Letter to the Editor : Penn State scandal prompts questions about SU’s past
Recent events at Pennsylvania State University serve both as sources of instruction and as an invitation for those of us who care about Syracuse University to consider ‘the state of play’ here; to ask ourselves and each other the most basic questions about what matters most in a large and complex institution of higher learning.
Let me begin with two assertions and then conclude with one factual account.
First, what matters most at a college or university is its absolute and unwavering commitment to truth and integrity. With that, all things are possible. Without that, nothing else matters.
Second, I do not believe SU’s reputation could withstand an independent outside investigation of some of the decisions and actions of its most senior administrators without suffering the kind of damage Penn State is now experiencing.
Third, several years ago, a female first-year student reported to Judicial Affairs and the Department of Public Safety that she had been sexually assaulted by several varsity basketball players. Investigation and sworn statements followed with a hearing to follow until both Judicial Affairs and Public Safety were ordered off the case and to have no further contact with the student, who was urged to get a lawyer. This was unheard of and violated the student’s rights. In place of a hearing, a fabricated ‘informal resolution,’ to which she was not a party, was worked out among lawyers for the men, the university and the lawyer ostensibly representing the woman. For all practical purposes, she was left on her own by the university. As the student’s dean, I became involved when she consulted me about related academic matters and informed me of how she had been treated. When she told me she wanted a hearing, I offered to do my best to help her secure one, and a hearing was eventually granted. Explanations were advanced attempting to justify the denial of her rights, but they lacked both merit and persuasiveness.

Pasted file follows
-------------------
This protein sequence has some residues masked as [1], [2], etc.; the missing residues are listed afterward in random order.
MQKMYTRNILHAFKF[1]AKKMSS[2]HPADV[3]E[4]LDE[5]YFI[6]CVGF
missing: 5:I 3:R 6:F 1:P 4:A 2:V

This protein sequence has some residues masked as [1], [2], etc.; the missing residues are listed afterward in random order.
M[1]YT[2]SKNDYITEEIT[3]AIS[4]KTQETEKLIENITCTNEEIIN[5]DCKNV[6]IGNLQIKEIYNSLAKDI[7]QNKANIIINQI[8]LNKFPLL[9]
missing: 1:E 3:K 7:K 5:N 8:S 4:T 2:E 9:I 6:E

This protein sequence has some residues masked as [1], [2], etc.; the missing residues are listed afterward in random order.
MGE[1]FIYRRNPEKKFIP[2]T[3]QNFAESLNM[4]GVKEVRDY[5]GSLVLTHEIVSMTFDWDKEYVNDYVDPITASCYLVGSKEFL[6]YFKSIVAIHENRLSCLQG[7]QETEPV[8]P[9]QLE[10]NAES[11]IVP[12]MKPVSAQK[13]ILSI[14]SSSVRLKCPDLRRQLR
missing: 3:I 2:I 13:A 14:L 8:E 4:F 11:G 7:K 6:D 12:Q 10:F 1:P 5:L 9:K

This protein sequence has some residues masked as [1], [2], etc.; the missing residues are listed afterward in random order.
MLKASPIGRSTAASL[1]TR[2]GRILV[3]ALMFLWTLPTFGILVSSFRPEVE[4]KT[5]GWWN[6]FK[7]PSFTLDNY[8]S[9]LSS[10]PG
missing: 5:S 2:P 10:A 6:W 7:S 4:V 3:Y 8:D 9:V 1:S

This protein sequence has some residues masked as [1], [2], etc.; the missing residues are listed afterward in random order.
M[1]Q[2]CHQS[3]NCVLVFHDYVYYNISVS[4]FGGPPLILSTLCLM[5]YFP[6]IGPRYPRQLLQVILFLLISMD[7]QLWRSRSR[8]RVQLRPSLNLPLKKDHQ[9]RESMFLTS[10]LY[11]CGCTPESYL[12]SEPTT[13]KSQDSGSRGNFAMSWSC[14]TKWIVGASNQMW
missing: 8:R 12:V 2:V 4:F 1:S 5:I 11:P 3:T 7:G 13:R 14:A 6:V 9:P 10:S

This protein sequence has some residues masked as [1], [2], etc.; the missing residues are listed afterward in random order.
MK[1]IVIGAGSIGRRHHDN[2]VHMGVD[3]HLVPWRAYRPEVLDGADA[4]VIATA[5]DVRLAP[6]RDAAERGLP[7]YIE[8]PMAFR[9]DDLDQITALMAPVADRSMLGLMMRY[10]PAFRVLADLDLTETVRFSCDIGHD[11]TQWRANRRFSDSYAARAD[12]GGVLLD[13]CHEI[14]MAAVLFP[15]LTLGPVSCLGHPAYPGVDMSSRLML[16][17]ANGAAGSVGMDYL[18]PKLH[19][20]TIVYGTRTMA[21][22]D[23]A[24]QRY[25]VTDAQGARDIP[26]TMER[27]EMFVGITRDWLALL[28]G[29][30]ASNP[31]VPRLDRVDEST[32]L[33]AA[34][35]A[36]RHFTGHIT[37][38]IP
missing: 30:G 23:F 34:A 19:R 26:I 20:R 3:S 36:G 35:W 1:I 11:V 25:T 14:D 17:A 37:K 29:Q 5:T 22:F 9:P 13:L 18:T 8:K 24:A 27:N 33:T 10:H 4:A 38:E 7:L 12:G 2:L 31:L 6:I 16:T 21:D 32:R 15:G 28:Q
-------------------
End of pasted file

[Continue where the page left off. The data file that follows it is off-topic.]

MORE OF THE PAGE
Now, think Penn State.
Former associate dean, College of Arts and Sciences
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